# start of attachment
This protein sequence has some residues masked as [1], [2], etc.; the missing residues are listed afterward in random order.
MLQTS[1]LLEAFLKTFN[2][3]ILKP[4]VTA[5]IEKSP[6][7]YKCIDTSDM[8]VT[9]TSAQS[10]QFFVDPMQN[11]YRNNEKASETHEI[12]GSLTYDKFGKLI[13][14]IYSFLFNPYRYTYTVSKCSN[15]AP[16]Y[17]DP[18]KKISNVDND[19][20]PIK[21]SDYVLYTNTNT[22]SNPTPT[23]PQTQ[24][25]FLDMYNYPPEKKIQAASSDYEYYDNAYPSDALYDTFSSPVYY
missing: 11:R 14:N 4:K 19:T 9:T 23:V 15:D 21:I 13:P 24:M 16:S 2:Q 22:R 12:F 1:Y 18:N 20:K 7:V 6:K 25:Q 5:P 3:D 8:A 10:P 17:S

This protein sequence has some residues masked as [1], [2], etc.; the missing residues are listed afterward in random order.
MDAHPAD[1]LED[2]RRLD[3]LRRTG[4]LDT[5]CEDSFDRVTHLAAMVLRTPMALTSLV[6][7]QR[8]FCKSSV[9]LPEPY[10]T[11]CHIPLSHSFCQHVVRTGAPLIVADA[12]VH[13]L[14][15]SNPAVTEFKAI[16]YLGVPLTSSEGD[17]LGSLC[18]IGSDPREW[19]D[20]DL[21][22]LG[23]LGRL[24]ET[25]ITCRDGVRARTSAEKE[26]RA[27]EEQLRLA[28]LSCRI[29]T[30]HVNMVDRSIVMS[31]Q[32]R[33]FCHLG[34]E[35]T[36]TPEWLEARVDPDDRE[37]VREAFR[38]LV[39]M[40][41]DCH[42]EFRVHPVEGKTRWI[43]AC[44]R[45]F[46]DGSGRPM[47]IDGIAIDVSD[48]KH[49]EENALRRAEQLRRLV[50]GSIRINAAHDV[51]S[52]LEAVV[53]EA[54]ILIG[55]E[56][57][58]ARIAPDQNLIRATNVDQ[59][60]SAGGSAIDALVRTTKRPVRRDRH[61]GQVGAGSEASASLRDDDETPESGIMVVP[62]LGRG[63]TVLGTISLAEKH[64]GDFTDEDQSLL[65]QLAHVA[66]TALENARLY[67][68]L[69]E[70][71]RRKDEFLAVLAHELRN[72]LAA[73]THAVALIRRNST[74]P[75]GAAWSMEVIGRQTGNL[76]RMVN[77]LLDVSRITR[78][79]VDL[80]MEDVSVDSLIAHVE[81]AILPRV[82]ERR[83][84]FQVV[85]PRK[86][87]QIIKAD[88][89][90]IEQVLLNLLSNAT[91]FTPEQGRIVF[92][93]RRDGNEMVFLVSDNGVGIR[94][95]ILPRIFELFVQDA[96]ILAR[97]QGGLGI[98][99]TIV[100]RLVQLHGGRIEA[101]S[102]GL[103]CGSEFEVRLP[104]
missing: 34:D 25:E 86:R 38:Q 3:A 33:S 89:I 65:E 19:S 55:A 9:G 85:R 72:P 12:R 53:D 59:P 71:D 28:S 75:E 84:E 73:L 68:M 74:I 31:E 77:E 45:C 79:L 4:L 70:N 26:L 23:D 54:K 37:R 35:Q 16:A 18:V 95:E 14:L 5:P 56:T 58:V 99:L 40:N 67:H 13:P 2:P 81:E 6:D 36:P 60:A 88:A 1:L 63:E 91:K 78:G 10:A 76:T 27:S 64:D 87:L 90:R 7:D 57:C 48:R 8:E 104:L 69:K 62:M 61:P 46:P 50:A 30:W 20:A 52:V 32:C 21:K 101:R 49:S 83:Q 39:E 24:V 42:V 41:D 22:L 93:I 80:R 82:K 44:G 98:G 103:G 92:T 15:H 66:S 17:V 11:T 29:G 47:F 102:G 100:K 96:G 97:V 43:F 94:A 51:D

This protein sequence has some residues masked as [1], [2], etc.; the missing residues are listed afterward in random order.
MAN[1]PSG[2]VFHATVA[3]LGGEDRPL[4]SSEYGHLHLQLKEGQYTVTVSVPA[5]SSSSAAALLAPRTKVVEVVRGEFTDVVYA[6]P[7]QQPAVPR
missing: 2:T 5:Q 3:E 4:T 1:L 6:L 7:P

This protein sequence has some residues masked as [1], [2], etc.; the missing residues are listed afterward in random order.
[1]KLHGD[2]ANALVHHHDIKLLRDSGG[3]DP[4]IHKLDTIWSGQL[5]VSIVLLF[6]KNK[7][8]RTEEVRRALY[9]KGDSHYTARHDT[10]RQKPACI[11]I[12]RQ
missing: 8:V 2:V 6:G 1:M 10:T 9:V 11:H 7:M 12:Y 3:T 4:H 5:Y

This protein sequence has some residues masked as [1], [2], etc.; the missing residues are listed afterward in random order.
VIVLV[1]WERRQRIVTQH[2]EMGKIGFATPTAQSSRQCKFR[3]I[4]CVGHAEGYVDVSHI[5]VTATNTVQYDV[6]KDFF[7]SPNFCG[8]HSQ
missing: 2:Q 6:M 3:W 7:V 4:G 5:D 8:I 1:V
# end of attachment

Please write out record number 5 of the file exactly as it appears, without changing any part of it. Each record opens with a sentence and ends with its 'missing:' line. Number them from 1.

This protein sequence has some residues masked as [1], [2], etc.; the missing residues are listed afterward in random order.
VIVLV[1]WERRQRIVTQH[2]EMGKIGFATPTAQSSRQCKFR[3]I[4]CVGHAEGYVDVSHI[5]VTATNTVQYDV[6]KDFF[7]SPNFCG[8]HSQ
missing: 2:Q 6:M 3:W 7:V 4:G 5:D 8:I 1:V